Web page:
Many property owners purchase homeowners insurance to protect their homes from a variety of perils like fire, lightning, hail, explosions, etc. But another reason why homeowners buy insurance is to protect their wallets from people injured on their property. Just like one purpose of automobile insurance is to compensate yourself or someone else when they are injured from a car accident, homeowners insurance provides liability coverage in certain circumstances where another person is injured on the covered property or in the home. An important distinction is that, unlike car insurance where a driver can protect themselves against other drivers through uninsured motorist coverage, homeowners insurance only provides liability coverage for other people on the property—not the homeowners themselves.

Where the 2 worlds combine is in the event of an accident and injury involving a car that occurs on someone’s property or in their driveway. On one hand, the injury was caused a by car covered by car insurance. But on the other, the injury occurred on a property covered by homeowner’s insurance. Insurance companies try to draft their policies so that only one policy can apply. But often, the line between one policy and the other is unclear.

What the courts say:

In a recent challenge to a homeowner’s policy offered by Georgia Farm Bureau, the Georgia Court of Appeals attempted to draw a line which says when that policy covers an accident involving a car.

In 2015, Barbara Wilkinson went to Paul Buchanan’s house to look at and inspect a truck Buchanan recently purchased. Buchanan turned on the truck, placed it in neutral, and set the emergency brake. As Wilkinson reached for the “hood latch” to inspect the engine, the emergency brake was pulled instead. The truck rolled over Wilkinson’s ankles causing her to fall. The result was multiple leg fractures, a shoulder fracture, and a left knee injury.

Georgia Farm Bureau provided homeowners insurance for Buchanan’s house, but argued that the policy excluded coverage for Wilkinson’s injuries since they “arose out of the ownership, maintenance, use, loading or unloading of motor vehicles”—a provision in their homeowner’s policy which excluded coverage for auto accidents.

The Court of Appeals had to make the determination of whether the truck was “in use” at the time it rolled over Wilkinson. They used three factors to make that determination:

  1. The physical proximate of the injury site to the vehicle;
  2. The nature of the conduct which caused the situation of jeopardy; and
  3. Whether the vehicle was being utilized in the plain and ordinary sense of the word “use”.

Essentially, the question was whether the vehicle was being used as a vehicle at the time of the injury.

In the case of Wilkinson, the Court held that while the truck was near the location of the accident, the accident was caused by the pulling of the emergency brake, and the accident happened while examining the truck’s components, the truck was not “in use as a vehicle” at the time of her injury. Instead, it was simply a parked truck that was being inspected—not one being driven up, down, or around the driveway.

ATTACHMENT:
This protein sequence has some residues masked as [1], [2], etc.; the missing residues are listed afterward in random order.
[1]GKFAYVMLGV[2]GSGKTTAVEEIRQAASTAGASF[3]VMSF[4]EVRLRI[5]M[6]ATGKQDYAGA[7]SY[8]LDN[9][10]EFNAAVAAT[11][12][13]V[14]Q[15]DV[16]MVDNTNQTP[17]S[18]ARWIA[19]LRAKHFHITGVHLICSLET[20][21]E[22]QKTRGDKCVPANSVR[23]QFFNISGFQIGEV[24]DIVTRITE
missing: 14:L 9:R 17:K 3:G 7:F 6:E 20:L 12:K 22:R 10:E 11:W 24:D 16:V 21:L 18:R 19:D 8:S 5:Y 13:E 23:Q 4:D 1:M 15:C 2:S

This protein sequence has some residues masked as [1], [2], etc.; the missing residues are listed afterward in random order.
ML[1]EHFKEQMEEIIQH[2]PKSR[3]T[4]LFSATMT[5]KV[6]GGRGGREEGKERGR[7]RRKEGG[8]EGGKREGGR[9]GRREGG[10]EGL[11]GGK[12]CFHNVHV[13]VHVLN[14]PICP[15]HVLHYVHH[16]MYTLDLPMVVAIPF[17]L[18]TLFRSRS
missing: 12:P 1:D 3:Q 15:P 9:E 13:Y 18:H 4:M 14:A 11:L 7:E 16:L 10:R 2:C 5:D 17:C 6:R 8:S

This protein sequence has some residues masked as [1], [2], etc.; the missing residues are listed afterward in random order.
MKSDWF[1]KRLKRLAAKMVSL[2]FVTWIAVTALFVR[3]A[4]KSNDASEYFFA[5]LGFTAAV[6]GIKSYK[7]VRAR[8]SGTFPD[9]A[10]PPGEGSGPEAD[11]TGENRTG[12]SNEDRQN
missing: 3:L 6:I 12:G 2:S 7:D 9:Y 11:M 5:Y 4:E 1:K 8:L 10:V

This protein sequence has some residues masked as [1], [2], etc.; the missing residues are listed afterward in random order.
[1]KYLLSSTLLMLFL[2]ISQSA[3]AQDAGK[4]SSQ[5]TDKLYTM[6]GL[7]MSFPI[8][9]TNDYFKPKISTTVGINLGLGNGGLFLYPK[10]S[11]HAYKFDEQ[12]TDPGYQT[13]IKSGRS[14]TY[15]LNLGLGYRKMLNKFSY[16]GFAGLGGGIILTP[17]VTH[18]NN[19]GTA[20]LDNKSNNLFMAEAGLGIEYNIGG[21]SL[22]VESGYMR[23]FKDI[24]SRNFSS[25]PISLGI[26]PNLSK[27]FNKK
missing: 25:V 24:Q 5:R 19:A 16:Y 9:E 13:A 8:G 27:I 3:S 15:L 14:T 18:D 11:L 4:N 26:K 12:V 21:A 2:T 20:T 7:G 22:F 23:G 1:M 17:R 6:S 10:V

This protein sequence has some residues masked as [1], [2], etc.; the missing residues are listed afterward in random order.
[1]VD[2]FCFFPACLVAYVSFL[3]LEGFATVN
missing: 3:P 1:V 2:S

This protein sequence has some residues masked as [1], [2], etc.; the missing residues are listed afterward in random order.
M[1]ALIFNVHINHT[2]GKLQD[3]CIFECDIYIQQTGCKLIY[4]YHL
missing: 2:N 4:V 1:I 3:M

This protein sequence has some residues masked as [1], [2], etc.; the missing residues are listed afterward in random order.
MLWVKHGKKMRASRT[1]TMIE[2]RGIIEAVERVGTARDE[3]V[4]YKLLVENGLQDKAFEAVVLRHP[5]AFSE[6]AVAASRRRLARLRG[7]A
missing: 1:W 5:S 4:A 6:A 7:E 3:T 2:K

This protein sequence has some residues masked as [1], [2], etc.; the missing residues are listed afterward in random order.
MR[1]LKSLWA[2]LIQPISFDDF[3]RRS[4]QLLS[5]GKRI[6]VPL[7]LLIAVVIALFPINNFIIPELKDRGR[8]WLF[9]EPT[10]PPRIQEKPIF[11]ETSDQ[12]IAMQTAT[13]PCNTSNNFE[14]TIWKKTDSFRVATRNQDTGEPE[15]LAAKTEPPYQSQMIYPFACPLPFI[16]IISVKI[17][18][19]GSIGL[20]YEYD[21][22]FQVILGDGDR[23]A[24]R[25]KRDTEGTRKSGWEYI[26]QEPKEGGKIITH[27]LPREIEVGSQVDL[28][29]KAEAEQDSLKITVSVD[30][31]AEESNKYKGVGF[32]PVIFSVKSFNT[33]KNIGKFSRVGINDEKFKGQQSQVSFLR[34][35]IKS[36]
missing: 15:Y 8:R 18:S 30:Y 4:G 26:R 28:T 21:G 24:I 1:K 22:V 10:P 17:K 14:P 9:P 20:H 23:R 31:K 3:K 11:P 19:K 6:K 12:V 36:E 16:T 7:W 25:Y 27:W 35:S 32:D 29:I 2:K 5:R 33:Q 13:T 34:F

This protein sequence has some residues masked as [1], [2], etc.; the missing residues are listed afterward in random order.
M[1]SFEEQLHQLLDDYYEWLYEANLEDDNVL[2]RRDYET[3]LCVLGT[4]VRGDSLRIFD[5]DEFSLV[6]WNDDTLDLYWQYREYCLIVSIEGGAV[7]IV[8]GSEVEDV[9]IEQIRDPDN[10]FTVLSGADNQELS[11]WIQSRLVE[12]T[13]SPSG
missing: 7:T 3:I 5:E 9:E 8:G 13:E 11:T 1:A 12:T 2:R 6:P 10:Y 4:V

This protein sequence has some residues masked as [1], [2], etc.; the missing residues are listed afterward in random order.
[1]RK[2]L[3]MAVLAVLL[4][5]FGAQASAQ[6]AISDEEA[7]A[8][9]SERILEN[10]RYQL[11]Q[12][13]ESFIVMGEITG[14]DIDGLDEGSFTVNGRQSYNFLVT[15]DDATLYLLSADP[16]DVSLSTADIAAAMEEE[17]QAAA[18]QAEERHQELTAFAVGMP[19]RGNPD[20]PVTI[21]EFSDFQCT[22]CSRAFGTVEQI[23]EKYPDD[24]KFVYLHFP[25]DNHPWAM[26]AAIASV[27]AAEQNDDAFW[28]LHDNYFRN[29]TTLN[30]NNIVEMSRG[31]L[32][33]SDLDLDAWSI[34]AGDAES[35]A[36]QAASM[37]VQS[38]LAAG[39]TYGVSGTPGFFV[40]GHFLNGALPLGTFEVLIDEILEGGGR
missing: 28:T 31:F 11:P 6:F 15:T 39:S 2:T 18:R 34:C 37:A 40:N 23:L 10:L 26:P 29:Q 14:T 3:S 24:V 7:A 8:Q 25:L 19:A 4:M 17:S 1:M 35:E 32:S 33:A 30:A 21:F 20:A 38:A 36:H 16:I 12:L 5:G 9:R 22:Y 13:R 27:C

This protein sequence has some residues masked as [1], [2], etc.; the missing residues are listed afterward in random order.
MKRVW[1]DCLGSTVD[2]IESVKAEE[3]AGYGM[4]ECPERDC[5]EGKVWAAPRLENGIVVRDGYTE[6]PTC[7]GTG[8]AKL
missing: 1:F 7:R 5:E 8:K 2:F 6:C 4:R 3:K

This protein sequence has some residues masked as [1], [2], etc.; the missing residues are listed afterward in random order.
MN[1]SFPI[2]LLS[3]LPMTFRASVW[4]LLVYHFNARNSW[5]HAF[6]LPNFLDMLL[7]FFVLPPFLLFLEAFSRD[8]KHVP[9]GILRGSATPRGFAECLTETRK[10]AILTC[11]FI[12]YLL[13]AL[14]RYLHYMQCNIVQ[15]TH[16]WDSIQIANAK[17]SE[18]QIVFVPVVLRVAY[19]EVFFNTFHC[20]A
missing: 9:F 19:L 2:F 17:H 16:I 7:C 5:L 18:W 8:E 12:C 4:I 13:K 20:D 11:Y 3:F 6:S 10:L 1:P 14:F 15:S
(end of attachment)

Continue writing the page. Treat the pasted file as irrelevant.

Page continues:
The practical effect:

The good news from this Georgia Court of Appeals opinion is that the injury likely falls under one policy or the other—if a homeowners’ policy does not apply, a car insurance policy would. However, the coverage under these policies can be for different amounts. In Georgia the minimum amount of car insurance required to drive on the roads is $25,000.00. But a homeowner’s insurance policy’s coverage is usually tied to the value of the home. This can be tens, if not hundreds, of thousands more in coverage. So, where car insurance limits are low and the injuries are severe, there may be good reason to make the argument that a homeowner’s policy could apply.

Umbrella Insurance:

Some people have additional insurance that provides coverage for amounts above their automobile and homeowner’s insurance policies. These coverages are often referred to as “umbrella policies.” An umbrella insurance policy is a policy that allows for someone to recover more money than the automobile insurance or homeowners insurance policies allow. It serves as an “umbrella” for the other policies and insures a person for amounts well above their other insurance limits. Whether your injury fits within a homeowner’s insurance policy or a car insurance policy, umbrella policies can provide additional coverage.

The lawyers at Rafi Law Firm know about insurance. If you or someone you know was injured in a car or truck accident, it is important that you speak with a lawyer who understands your options and what insurance policies you may be able to recover from. Call 404-800-9933 or click this link for a free consultation with a car and truck accident attorney at Rafi Law Firm. Rafi Law Firm has helped recover millions for their clients and may be able to help you.


If you have been injured by another party and need representation by a legal team that will fight hard for you, call Rafi Law Firm today for a free consultation at 404-800-9933.